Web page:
Sunday, January 30, 2011

States Flirt With Bankruptcy

By Douglas V. Gibbs

In 1975, New York City was so close to bankruptcy that the city's lawyers were in State Supreme Court filing a bankruptcy petition, police cars were mobilized to serve the papers on the banks, and Mayor Abraham D. Beame had written a statement announcing the default along with an emergency effort to save the city's dwindling cash for vital services like police and fire protection.

There are a number of States that are currently even closer to bankruptcy than that.

The difference is, States cannot file bankruptcy.

So if States cannot file bankruptcy, then why are insolvency talks underway with the Obama administration?

As States with liberal leadership face the inevitability that their spending habits are unsustainable, the big question arising in 2011 is not whether or not States will need to be bailed out, or face bankruptcy. The question that seems to be emerging is: How many states will seek to declare bankruptcy this year?

Then, if we take the unfolding reality a step further, one must ask: What will insolvency do to State sovereignty?

Nobody knows the answers because this is the first time in United States history that States face insolvency. Decades of liberal policies, and unsustainable programs, have pushed most of this country to the brink.

Nonetheless, state policy makers, congressional leaders and officials in the Obama administration are already discussing whether declaring bankruptcy may be the only solution available to states with budget crises that cannot be resolved any other way.

After decades of liberal control over a number of state governments, deep structural problems have emerged that simply cannot be afforded anymore by these states. Entitlement programs, labor union demands, and pension funds are literally pulling money away from more important services, such as public safety and education. It is only a matter of time before states begin to ask for bailouts that the federal government cannot afford, and the Constitution does not allow.

Bankruptcy lawyers are being consulted by congressional aides, as well, putting bankruptcy on the table as one of the alternatives the States may have.

Bankruptcy is being pursued as a possibility, because federal bailouts of the states would result in nationalizing the states. State sovereignty, as protected by the U.S. Constitution, would never allow such move by the federal government.

Remember, the federal government always assumes that whatever the federal government pays for, it also has a right of control over.

With bankruptcy, a state may get out of contractual agreements it has agreed to pay, including destructive agreements with public employee unions, which includes public employee pensions the state may no longer be able to afford.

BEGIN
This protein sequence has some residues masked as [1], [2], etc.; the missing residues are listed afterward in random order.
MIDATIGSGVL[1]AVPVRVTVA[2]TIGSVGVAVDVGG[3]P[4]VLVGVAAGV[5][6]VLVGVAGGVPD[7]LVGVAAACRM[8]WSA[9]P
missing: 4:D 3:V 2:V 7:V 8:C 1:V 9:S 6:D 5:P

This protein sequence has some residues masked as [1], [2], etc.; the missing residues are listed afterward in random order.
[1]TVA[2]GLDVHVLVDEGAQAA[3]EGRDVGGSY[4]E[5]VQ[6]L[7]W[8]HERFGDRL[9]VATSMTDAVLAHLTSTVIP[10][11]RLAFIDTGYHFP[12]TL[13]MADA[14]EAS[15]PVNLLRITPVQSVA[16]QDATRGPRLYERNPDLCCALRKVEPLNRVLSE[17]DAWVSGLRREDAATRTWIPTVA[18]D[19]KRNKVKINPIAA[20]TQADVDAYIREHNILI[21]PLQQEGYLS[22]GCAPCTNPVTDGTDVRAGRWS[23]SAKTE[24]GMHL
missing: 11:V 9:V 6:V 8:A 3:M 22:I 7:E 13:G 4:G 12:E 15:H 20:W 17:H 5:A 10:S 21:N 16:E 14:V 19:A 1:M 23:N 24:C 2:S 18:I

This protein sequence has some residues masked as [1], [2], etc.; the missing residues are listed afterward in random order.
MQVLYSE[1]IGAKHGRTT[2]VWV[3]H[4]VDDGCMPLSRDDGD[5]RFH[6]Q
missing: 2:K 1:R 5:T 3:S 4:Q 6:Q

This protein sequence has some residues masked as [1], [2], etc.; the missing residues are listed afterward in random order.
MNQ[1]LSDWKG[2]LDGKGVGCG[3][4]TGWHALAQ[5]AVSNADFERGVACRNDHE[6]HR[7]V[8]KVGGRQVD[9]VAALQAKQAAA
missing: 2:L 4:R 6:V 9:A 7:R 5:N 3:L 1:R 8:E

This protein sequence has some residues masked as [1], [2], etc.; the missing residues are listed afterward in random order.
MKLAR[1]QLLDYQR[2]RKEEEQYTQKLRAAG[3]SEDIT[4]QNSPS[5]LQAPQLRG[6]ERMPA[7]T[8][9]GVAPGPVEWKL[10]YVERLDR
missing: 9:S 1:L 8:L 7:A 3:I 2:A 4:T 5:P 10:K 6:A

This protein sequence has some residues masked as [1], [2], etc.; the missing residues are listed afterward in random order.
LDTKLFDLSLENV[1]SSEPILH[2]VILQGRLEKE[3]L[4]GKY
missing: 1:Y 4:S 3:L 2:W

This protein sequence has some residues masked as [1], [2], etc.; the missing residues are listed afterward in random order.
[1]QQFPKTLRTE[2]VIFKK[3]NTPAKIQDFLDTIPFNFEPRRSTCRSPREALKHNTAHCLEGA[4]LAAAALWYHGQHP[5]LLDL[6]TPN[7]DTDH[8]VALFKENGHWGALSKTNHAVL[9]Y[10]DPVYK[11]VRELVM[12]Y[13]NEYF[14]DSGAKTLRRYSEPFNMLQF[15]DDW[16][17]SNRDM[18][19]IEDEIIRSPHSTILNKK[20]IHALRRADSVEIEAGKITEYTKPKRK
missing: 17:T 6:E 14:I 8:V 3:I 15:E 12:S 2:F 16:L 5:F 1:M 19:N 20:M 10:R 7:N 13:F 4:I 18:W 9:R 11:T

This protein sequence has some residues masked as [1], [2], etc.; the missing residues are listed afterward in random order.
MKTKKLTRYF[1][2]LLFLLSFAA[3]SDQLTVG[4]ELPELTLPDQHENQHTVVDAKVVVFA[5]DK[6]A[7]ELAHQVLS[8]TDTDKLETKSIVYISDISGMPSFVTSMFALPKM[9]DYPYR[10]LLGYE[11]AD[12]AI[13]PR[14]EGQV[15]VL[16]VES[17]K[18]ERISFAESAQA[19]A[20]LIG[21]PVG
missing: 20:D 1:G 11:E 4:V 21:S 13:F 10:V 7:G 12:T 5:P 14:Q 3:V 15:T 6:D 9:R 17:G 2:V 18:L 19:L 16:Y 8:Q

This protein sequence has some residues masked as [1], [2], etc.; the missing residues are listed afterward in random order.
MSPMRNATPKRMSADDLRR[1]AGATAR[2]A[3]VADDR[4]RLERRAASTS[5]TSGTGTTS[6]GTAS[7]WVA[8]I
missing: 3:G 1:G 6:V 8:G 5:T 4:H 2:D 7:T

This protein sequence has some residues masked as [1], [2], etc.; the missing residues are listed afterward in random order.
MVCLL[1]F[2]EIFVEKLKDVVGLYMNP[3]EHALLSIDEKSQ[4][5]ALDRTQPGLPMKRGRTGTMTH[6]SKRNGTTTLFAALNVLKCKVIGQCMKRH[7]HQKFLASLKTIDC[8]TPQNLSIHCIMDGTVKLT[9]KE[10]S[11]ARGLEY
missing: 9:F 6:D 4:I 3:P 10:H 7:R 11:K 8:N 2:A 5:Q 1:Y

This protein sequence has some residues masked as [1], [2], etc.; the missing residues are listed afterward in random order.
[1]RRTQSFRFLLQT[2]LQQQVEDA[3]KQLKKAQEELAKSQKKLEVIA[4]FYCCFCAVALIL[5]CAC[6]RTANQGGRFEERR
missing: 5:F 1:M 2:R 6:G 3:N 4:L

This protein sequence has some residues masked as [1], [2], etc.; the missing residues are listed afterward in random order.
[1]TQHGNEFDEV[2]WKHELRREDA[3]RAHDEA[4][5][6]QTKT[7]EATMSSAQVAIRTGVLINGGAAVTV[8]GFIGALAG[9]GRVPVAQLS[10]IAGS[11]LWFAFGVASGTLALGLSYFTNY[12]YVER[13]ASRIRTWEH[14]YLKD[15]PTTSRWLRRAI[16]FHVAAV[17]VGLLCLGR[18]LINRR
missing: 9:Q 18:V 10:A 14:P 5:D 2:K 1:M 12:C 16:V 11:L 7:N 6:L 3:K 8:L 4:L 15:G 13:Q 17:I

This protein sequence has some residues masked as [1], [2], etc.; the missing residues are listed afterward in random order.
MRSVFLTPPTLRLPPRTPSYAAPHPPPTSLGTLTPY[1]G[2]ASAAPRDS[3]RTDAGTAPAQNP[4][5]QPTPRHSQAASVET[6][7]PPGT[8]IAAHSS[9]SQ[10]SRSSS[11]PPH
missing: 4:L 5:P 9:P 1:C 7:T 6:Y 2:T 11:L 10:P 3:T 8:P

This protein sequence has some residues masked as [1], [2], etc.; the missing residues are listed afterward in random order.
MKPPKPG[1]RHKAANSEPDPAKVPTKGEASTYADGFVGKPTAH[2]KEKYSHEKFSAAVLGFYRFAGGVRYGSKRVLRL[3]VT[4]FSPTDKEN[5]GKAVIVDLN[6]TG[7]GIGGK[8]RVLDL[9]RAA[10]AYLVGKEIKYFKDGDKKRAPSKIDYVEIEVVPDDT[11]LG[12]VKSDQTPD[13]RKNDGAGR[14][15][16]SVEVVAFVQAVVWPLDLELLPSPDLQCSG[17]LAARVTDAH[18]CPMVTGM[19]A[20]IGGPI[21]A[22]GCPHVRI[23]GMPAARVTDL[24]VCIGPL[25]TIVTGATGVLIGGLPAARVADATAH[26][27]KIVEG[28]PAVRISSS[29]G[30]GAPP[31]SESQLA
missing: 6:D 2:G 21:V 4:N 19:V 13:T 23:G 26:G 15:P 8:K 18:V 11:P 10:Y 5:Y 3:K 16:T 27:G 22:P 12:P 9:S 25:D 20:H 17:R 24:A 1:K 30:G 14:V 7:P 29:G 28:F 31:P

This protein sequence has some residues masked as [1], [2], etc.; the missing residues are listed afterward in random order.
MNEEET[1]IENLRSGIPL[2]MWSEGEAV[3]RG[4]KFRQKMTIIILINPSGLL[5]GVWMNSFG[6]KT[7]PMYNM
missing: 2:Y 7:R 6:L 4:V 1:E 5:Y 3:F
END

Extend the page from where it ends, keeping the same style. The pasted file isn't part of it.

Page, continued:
States declaring bankruptcy could also send major shockwaves through the unconstitutional state bond markets (note: Article I, Section 10, Clause 1 states that No State shall. . . emit Bills of Credit).

Another concern arises with the talk of Bankruptcy, as well. With California, Illinois, and New York leading the way with fiscal problems at the State level, States are struggling to continue to pay for critical public services, which includes the threat of closing hundreds of thousands of jobs. 39 states have projected budget gaps that are expected to total $112 billion for fiscal year 2012, a budget gap that is expected to grow to approximately $140 billion once all states have submitted their 2010 estimates. Even worse, the federal aid to the states provided by the February 2009 American Recovery and Reinvestment Act and to a smaller extent in the August 2010 jobs bill, estimated at $60 billion in 2011, is expected to decline to $6 billion in 2012.

By declaring bankruptcy, the governments are admitting failure, and may then be regulated into a non-Statehood status. If this were to happen, the States could lose their representation in Congress and become territories again.

The federal government would then be able to seize control over the States. However, with those liberal votes removed from Congress, the face of the federal government would change in such a dramatic manner that a move back towards a constitutional government may ensue.

This is unvisited country. We have never, as a nation, faced a crisis as this before. After the dust settles, it is simply a matter of what the final result will be. We will either be a system under the thumb of an overwhelmingly tyrannical nationalistic federal government, or the crisis will result in States taking charge and pulling us back from the brink.

The only way to avert crisis, and for bankruptcy or bailout to be taken off the table, would be for States to all but eliminate their entitlement programs, eliminate all redundant and unnecessary policies, and void the contracts with the public employee unions while replacing them with contracts without costly pensions, without costly benefits packages, and without wages that are higher than their private sector counterparts.

The reality is harsh, but to continue to spend at these levels is simply unsustainable.

-- Political Pistachio Conservative News and Commentary

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